Due to the explosion of interest for hemp-derived cannabidiol (CBD) products and ingredients following the broad federal legalization of hemp early this year, there is an understandable enthusiasm for CBD-infused food and beverages. After all, some analysts believe the CBD market will exceed $20 billion annually by 2022.
Many manufacturers and retailers, however, are hesitant to enter this nascent space based on the current statements issued by state and federal regulators. The dilemma: How do you balance the risks and the benefits of operating in the CBD business?
CBD is an extract taken from the flowers and buds of marijuana or hemp plants. Marijuana and hemp are different strains of the Cannabis sativa L plant. Until recently, federal law considered both hemp and marijuana Schedule I substances under the Controlled Substances Act – the most stringently regulated category of narcotics. This changed with Congress’ passage of the 2018 Farm Bill in December, in which Congress effectively de-scheduled hemp under the Controlled Substances Act.
Hemp and its derivatives and extracts, such as CBD, may now be commercially produced, distributed and sold for the ﬁrst time, provided the plant and its products contain less than 0.3 percent tetrahydrocannabinol, or THC. Because THC is the psychoactive ingredient in marijuana, a critical difference between marijuana and hemp is that hemp will not produce a “high.” Immediately after the 2018 Farm Bill became law, the FDA stated that it is unlawful (with narrow exceptions) to sell food or beverage containing added CBD or THC without first obtaining FDA approval.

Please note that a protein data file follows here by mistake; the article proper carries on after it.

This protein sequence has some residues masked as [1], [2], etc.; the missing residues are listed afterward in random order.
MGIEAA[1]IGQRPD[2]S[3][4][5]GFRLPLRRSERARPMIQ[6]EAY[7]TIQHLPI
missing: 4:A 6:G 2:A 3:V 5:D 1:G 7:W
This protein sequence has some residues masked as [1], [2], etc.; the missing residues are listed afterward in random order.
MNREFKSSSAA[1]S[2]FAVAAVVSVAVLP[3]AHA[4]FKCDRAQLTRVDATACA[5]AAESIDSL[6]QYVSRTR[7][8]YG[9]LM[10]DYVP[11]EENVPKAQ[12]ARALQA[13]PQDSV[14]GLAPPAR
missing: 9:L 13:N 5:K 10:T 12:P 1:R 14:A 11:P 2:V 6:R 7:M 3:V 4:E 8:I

Infusing Food and Drink
The agency has, however, indicated that it is evaluating whether there are safe ways to introduce CBD-derived food, beverages and supplements into the marketplace. Indeed, the FDA held an open meeting on May 31, 2019, and provided a forum for public comments and submissions through July 16, 2019. So it appears that the FDA is open to changing its stance on CBD food and beverages upon further data and testing, but until then, the FDA has put its foot down on any food and beverage containing CBD, citing concerns for unfounded medical claims and reports of contaminated CBD as some of its reasons.
This broad prohibition also includes CBD in beer. At the federal level, alcoholic beverages – defined as beverages containing more than 0.5 percent alcohol by volume – fall under the jurisdiction of the Alcohol and Tobacco Tax and Trade Bureau. Every alcoholic beverage must first obtain licensing from the TTB, and the TTB relies on the FDA for matters related to health and safety. The TTB’s latest statement provides that the TTB must approve formulas containing hemp ingredients, and in doing so, it may consult with the FDA and require the formula to obtain FDA approval. The TTB is, therefore, unlikely to allow alcoholic beverages containing CBD unless the FDA’s stance changes or it otherwise approves certain CBD drinks. In fact, the TTB did approve a CBD-infused IPA beer from Colorado in 2016, but it has since revoked the license and required the brewery to surrender its formula.
At this point, one should not produce any edible or drinkable products containing CBD. But whether the FDA alters its rules, and when that might happen (if ever), remains to be seen. Many are optimistic that the FDA will change course, but fewer expect it to happen soon. An opportunistic food and beverage distributor might have products or a process to make certain products on stand-by for when the FDA eases its clamp on CBD, but that distributor also runs the risk of going through that effort to never see any movement. In the meantime, manufacturers, distributors and retailers should stay informed about the state and federal government pronouncements regarding CBD.
The original article, "CBD in Food and Drink: Fool's gold or the future?," first appeared in Food & Drink International on Sept. 10, 2019.